Fact vs Fiction: Godfather of Harlem season 3 episode 5 — what was the French Connection?
Plus, who was the artist Carvens Aldridge?
Since the very beginning of Godfather of Harlem, the key component to Bumpy Johnson's (Forest Whitaker) criminal empire has been heroin. Sure, he has his numbers racket, prostitution hustle and a nightclub, but his cash cow has always been the drug.
In season 1, he was getting his product from the New York Italian mafia, but by the end of season 2, he was able to secure the mafia's supplier for himself. He effectively stole what is known as the French Connection. However as seen in the new season, Johnson's victory was short-lived.
With all that said, we decided to take a look at the real-life French Connection to help us separate fact from fiction. Additionally, given the attention paid to Carvens Aldridge (Eric Berryman) and his artwork in Godfather of Harlem season 3 episode 5, we took a peek at who he really was.
Here's what we found out.
What was the Italian mafia’s French Connection to heroin?
In season 3 episode 5 , Johnson's ability to control the French Connection was in limbo with Joe Colombo (Michael Raymond-James) gunning to reclaim the supplier for the Five Families. When Colombo initially met with Monsieur 98 (Isaach De Bankolé) to convince the American point of contact for the French Connection to do business with the New York Italian mob rather than Johnson, things don't appear to go in Colombo's favor. Even when the kingpin went over with Monsieur 98 how the Five Families have been doing business with the Corsicans that have run the operation for decades, the Frenchman was still inclined to do business with Johnson, who made a better offer.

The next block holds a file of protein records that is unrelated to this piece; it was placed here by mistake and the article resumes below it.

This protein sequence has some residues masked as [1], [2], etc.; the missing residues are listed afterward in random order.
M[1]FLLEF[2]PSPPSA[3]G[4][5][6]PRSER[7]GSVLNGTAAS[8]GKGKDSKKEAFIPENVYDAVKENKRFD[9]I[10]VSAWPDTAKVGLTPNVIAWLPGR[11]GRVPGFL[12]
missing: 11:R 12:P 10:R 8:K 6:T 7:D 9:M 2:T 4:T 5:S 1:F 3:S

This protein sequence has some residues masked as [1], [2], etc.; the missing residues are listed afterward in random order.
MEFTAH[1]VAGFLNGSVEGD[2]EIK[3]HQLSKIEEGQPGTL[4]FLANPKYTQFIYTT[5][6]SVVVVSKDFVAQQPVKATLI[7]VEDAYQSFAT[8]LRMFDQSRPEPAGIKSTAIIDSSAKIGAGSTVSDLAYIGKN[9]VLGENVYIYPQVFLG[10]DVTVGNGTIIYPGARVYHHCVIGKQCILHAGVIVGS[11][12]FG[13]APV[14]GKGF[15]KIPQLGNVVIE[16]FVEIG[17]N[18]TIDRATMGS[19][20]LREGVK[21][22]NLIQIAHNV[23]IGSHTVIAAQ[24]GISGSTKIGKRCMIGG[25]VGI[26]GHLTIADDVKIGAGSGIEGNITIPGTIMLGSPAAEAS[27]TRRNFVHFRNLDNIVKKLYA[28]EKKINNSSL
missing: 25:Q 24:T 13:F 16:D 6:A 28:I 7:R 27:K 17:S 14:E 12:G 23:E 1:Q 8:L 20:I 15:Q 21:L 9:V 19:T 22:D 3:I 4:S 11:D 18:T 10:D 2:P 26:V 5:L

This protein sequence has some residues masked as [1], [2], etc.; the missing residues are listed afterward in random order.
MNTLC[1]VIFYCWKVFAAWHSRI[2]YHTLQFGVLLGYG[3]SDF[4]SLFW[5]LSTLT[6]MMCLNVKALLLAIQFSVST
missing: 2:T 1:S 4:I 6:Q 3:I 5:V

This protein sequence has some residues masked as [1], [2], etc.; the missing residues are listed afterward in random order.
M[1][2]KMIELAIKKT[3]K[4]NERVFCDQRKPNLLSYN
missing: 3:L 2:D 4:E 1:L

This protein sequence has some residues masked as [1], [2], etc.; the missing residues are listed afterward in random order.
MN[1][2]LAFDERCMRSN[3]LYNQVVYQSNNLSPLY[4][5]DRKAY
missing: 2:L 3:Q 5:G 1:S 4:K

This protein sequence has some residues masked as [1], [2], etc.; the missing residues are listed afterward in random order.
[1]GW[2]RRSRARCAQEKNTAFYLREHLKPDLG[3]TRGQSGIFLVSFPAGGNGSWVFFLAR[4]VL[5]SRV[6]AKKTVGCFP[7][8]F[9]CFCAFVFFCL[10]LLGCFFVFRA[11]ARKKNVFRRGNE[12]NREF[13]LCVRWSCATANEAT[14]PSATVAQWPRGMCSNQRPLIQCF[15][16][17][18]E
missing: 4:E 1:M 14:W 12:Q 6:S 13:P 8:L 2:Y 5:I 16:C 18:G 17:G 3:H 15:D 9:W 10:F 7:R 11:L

Unfortunately for Monsieur 98, his tactics didn't bode well for him in the end, as Colombo had him decapitated and regained control of the heroin supply without him. That left Johnson scrambling to figure out what to do next. So what was the big deal about the French Connection?
According to the United States Drug Enforcement Administration (opens in new tab), the first official US government reporting on the French Connection can be found in a 1934 Federal Bureau of Narcotics document. In the file, the former US agency acknowledged that the New York Mafia was funneling heroin into the country via their supplier located in Corsica, an island in the South of France in the Mediterranean sea.
Despite the connection facing difficult times during World War II, it truly flourished in the 1950s and 1960s (the Godfather of Harlem is currently set in 1964). In an astonishing figure, at one point, 80% of the heroin in the US was supplied via the French Connection. Vice (opens in new tab) estimates that this 80% figure translates to about 40 to 44 tons of heroin trafficked in the US a year.
The Five Families’ stronghold on the supply chain would remain incredibly profitable until 1971. As reported in the New York Times (opens in new tab), that's the year the Turkish government banned the growing of opium, which was the main ingredient of heroin. That, combined with governments around the world, particularly the US, placing an emphasis on drug enforcement, and the free will of the French Connection became incredibly limited. Not to mention in the 1970s, Americans would start to find more of an interest in the party drug cocaine, as mentioned by PBS (opens in new tab).